Broadband wireless player on Thursday filed for an IPO in which the company plans to raise $400 million UPDATED 5/12 10AM

Carmen Nobel

May 11, 2006

4 Min Read
Clearwire Files $400 Million IPO

Broadband wireless player Clearwire LLC (Nasdaq: CLWR) on Thursday filed for an initial public offering in which the company plans to raise $400 million.

In a filing with the Securities and Exchange Commission (SEC) , the company said it "will use the proceeds of this offering for market and network expansion, spectrum acquisitions and general working capital purposes."

Merrill Lynch & Co. Inc. , Morgan Stanley , Wachovia Securities Inc. , and Bear Stearns & Co. Inc. are underwriting the IPO.

The company plans to be listed on the Nasdaq market under the Symbol "CLWR."

Clearwire, founded by industry maverick Craig McCaw in 2003, offers fixed wireless broadband Internet service to some 200 communities in the U.S. and Europe, in the 2.5GHz and 3.5GHz bands, respectively. It's sort of a pre-standard version of WiMax. But Clearwire has announced plans to deploy real mobile WiMax networks based on silicon from Intel Corp. (Nasdaq: INTC) eventually, and Intel has an undisclosed investment in Clearwire. (See Intel, Clearwire Do WiMax.) Last week the company announced a service partnership with AOL Inc. (NYSE: AOL). (See AOL, Clearwire Team Up.)

McCaw controls the company by owning 47 percent of the outstanding shares and 87 percent of the voting rights through his holding company, Eagle River Holdings. Other top investors include BCE Inc. (Bell Canada) (NYSE/Toronto: BCE), with 14 percent; OB Wireless, an outfit controlled by Craig McCaw's brother, John E. McCaw Jr., which owns 12 percent; former Netscape founder Jim Clark, at 7 percent; the Hispanic Information and Telecommunications Network, with 6.4 percent; and Intel, at 5.8 percent. The initial S-1 filing does not indicate how many shares these shareholders plan to sell in the IPO, or how much their shares will be diluted.

Clearwire hasn't yet become profitable. The company reported a net loss of $140 million for 2005 and a net loss of $33 million in 2004. As of the end of 2005, the company had an accumulated deficit of $174 million. "We are an early stage company, we have a history of operating losses and we expect to continue to realize significant net losses for the foreseeable future," the company states in its SEC filing, going on to say that it will require significant additional financing in order to succeed.

With it seeking $400 million without having reached breakeven, it's evident that Clearwire has plenty of expansion plans before it goes for profitability.

"Coverage is king," says Philip Redman, an analyst at Gartner Inc. "It needs more coverage, which would help also build a brand and awareness." (See Clearwire Wins Winbeam .) The big question is whether investors and Wall Street are ready to support a large, unprofitable service provider touting new broadband technology.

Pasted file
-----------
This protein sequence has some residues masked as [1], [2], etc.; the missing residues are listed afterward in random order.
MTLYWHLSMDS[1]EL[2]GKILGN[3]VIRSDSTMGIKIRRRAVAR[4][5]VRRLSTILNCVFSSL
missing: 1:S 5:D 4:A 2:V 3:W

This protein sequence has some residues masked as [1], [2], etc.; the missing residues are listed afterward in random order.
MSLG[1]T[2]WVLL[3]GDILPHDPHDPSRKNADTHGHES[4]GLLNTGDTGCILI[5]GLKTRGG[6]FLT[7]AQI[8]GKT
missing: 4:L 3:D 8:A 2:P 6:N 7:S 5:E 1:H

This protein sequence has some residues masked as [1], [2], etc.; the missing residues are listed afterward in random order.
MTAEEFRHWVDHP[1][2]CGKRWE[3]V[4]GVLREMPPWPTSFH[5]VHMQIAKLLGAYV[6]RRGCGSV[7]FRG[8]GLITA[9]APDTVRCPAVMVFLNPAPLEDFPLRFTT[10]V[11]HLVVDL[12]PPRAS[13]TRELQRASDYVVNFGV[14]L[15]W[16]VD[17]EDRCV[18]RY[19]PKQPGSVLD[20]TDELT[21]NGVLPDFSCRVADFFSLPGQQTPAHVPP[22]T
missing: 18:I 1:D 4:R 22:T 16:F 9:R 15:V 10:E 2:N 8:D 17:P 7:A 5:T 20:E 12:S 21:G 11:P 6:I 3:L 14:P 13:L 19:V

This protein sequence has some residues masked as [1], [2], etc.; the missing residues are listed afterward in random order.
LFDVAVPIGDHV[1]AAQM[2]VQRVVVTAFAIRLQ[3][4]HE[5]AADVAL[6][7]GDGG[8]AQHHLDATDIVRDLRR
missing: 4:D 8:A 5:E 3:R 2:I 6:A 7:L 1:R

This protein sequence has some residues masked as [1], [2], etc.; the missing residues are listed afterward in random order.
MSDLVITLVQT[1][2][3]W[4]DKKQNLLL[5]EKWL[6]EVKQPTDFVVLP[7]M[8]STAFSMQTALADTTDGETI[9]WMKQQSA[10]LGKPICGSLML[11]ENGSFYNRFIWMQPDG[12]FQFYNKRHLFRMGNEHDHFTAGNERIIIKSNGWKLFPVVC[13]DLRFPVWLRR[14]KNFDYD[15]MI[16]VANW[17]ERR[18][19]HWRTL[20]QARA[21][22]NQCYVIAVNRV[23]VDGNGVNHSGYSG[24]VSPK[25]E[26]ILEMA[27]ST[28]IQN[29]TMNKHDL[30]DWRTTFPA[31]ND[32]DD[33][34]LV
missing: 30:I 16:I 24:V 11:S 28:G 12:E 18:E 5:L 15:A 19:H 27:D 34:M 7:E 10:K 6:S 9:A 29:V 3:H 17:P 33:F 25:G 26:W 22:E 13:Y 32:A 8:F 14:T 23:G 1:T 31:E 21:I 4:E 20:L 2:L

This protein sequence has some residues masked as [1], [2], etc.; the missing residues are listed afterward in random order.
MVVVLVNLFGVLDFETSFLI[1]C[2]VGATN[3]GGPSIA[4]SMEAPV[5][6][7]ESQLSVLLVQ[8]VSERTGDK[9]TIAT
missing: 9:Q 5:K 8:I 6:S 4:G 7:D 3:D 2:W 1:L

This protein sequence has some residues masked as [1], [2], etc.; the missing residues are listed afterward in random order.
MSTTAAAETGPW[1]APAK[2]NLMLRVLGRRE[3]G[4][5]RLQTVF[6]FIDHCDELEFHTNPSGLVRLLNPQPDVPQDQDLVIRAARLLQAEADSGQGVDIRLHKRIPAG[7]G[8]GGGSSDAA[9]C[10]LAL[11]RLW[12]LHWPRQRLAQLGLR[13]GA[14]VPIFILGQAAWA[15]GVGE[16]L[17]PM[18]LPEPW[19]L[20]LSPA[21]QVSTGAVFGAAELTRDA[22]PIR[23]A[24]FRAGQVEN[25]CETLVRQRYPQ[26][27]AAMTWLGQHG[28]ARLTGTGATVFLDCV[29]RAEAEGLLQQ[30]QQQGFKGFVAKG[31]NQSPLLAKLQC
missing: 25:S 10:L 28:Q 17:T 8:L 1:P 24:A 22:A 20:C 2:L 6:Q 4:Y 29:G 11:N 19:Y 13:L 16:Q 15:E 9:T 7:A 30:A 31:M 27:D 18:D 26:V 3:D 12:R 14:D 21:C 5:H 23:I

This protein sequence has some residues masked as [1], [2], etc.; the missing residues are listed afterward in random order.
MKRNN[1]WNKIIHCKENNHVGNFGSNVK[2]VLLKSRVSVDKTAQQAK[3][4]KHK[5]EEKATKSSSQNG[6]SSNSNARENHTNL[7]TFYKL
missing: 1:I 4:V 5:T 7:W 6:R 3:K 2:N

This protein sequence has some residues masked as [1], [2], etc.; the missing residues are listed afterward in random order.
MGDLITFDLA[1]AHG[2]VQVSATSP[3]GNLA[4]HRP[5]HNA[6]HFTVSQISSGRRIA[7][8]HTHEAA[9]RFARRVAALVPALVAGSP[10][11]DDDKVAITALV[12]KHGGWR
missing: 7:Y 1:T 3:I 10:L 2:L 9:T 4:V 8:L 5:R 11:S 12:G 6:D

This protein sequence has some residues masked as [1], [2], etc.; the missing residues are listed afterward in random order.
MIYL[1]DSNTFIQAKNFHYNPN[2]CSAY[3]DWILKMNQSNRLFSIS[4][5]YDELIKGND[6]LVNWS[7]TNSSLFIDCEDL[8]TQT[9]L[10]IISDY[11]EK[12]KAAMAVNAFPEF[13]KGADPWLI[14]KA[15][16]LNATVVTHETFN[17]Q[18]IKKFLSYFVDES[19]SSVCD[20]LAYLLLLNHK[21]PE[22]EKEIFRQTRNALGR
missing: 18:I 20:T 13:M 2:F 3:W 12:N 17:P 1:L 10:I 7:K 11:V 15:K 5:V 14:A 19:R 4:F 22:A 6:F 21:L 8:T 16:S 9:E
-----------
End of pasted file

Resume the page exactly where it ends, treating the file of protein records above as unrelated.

The company also mentions as a risk factor its competing against established companies, including cable operators, CLECs, cellular carriers, satellite companies, and municipal WiFi service providers. Furthermore, the company needs to maintain its current spectrum rights and obtain additional spectrum in new markets in order to be successful, according to the filing.

The statement also mentions that overseeing operations in Europe and Mexico could require "a disproportionate amount of our management and financial resources, which could disrupt our U.S. operations and adversely affect our business." (See Clearwire Expands in Europe.)

Some analysts say with the company's business still unproven, it represents little more than McCaw cashing in his chips and raising more capital and currency to potentially do more deals.

"To me, Clearwire is Craig McCaw's currency in the stock market," says Pat Comack, a telecom analyst with Zachary Investment Research in Miami, Fla., adding that the IPO filing was "no surprise" to the industry. "Now he has a currency, and he can use that currency to do tax-free deals with himself." But Comack is down on WiMax, let alone pre-WiMax.

"I think their technology is inferior," Comack says. "WiMax is passé as far as I'm concerned. I believe that most people will just skip WiMax and go to 4G technologies."

The SEC statement acknowledges that Clearwire's service has been subject to technical glitches. "We have experienced service interruptions in some markets in the past and may experience service interruptions or system failures in the future," it reads, going on to add that VOIP services still leave something to be desired. "Our subscribers may experience lower call quality than they experience with traditional wireline telephone companies, including static, echoes and transmission delays." Furthermore, the company warns that maverick McCaw is Clearwire's largest stockholder: "As a result he can exert control over us and has actual or potential interests that may diverge from yours."

— Carmen Nobel, Senior Editor, Light Reading

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